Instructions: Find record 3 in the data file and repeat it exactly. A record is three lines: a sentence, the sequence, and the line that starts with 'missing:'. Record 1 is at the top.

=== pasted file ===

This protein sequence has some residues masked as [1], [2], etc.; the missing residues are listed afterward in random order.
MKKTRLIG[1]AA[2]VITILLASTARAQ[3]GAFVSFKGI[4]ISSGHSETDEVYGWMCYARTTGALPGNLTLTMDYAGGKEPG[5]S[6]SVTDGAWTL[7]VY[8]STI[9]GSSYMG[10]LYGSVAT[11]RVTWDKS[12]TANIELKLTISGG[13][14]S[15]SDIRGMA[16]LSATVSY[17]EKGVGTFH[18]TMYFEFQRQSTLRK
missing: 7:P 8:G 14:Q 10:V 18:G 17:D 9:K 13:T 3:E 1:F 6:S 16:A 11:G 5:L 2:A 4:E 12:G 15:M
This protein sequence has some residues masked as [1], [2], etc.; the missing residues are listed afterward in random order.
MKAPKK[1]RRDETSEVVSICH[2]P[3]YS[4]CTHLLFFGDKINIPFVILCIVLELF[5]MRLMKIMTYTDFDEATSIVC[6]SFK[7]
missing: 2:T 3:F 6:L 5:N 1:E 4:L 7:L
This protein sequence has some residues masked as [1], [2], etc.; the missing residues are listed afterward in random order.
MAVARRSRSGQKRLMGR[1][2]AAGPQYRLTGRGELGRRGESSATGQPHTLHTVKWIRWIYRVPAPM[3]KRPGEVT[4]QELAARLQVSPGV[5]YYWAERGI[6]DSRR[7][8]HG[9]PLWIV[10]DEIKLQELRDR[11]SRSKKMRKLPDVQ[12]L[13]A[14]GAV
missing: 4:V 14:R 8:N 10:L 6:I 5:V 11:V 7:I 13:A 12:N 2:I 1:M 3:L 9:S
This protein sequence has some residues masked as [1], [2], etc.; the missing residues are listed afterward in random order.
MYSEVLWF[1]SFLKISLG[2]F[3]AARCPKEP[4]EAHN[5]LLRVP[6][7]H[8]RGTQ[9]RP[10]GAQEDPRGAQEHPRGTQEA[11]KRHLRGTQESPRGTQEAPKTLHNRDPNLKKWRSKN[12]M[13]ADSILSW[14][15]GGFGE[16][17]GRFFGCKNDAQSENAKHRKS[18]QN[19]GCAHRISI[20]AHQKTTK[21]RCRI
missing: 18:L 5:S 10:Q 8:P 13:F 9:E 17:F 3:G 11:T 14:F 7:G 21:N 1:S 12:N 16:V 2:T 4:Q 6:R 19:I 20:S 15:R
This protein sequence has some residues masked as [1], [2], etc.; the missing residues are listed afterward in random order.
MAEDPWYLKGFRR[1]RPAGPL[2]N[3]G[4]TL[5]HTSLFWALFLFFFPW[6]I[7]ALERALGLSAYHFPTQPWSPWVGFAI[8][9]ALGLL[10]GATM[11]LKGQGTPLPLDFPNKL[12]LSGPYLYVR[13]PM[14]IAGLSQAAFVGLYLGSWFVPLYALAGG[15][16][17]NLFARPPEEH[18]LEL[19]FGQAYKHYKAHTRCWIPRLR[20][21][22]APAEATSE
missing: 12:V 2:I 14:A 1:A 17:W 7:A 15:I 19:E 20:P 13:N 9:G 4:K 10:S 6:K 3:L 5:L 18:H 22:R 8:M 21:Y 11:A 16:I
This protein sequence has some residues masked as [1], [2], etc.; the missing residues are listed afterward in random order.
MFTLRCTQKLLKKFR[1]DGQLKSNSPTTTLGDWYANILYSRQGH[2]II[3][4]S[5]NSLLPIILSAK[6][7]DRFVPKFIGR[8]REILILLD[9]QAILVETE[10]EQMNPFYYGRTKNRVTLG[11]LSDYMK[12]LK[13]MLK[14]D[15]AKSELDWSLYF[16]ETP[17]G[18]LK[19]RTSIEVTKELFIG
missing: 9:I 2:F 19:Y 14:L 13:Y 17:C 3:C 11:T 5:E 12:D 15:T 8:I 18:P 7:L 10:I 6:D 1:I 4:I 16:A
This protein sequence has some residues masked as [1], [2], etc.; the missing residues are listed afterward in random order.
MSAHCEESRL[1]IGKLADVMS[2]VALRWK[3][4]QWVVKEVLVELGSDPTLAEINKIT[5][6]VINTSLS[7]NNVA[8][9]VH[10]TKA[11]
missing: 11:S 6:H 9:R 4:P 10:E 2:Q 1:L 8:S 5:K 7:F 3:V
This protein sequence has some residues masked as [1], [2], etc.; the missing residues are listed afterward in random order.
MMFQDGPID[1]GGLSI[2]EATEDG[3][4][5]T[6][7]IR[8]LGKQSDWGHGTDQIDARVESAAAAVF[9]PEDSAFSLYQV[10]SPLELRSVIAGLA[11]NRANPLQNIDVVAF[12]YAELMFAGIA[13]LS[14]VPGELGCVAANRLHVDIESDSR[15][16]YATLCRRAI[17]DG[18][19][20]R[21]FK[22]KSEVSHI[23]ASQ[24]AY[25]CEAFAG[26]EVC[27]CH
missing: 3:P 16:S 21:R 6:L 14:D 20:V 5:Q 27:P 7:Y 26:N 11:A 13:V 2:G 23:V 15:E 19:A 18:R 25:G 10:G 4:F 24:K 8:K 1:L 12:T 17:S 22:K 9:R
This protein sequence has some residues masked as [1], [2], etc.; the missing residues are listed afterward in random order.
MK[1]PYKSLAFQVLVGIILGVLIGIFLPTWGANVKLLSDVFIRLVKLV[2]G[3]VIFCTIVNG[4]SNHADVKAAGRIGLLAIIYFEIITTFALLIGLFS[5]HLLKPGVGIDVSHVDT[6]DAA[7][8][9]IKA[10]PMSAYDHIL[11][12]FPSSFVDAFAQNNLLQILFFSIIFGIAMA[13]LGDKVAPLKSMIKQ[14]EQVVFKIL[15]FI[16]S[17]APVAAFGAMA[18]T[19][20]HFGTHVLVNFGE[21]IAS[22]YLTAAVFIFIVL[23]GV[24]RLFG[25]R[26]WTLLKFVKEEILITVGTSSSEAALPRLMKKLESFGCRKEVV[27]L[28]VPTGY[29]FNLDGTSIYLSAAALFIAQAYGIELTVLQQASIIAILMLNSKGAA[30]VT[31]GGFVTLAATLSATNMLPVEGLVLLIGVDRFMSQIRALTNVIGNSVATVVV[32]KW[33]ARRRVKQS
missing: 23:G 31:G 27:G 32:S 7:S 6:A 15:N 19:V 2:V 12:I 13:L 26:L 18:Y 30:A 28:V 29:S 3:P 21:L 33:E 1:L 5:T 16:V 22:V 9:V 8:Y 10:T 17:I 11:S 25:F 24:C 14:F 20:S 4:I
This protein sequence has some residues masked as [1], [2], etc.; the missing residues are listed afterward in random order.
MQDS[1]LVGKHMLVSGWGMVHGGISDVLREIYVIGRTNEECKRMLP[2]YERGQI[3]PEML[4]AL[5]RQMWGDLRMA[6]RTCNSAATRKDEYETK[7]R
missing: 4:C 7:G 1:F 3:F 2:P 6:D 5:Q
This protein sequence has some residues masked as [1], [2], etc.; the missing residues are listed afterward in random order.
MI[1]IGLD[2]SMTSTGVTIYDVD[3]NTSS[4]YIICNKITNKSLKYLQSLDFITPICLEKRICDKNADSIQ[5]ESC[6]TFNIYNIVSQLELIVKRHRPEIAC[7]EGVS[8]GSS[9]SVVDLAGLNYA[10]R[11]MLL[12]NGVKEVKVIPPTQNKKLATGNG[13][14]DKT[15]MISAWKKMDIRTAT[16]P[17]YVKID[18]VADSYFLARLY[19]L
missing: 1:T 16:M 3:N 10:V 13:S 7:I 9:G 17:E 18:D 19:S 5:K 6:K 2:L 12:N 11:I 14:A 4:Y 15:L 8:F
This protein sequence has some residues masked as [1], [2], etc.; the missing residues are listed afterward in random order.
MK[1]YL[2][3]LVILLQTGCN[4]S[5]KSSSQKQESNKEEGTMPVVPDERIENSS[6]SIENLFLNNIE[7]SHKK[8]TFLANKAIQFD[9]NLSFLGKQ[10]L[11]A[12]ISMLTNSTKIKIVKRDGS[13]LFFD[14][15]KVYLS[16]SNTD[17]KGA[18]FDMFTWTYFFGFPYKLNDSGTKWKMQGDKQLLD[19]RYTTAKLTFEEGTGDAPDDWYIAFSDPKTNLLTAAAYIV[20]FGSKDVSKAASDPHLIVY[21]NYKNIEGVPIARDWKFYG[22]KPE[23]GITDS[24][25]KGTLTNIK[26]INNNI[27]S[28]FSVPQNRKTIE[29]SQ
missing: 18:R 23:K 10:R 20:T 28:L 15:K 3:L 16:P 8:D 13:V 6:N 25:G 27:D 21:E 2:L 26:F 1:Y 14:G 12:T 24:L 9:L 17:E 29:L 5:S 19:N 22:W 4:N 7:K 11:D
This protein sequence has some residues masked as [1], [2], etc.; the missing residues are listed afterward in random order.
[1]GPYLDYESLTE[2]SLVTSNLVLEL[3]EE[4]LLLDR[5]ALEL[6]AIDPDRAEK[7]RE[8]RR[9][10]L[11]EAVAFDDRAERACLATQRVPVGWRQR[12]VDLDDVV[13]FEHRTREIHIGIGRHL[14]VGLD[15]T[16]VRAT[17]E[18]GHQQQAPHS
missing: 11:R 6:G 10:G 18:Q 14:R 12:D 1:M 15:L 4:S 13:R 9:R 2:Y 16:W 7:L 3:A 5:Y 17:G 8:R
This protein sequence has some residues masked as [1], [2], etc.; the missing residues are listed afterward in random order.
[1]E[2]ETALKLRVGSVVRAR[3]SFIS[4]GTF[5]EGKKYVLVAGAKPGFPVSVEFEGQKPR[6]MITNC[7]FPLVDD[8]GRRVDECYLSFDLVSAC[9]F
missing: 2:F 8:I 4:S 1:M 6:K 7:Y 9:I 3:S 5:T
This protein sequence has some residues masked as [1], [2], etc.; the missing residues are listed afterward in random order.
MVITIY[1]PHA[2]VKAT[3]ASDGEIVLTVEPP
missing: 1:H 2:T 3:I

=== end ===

This protein sequence has some residues masked as [1], [2], etc.; the missing residues are listed afterward in random order.
MAVARRSRSGQKRLMGR[1][2]AAGPQYRLTGRGELGRRGESSATGQPHTLHTVKWIRWIYRVPAPM[3]KRPGEVT[4]QELAARLQVSPGV[5]YYWAERGI[6]DSRR[7][8]HG[9]PLWIV[10]DEIKLQELRDR[11]SRSKKMRKLPDVQ[12]L[13]A[14]GAV
missing: 4:V 14:R 8:N 10:L 6:I 5:V 11:V 7:I 13:A 12:N 2:I 1:M 3:L 9:S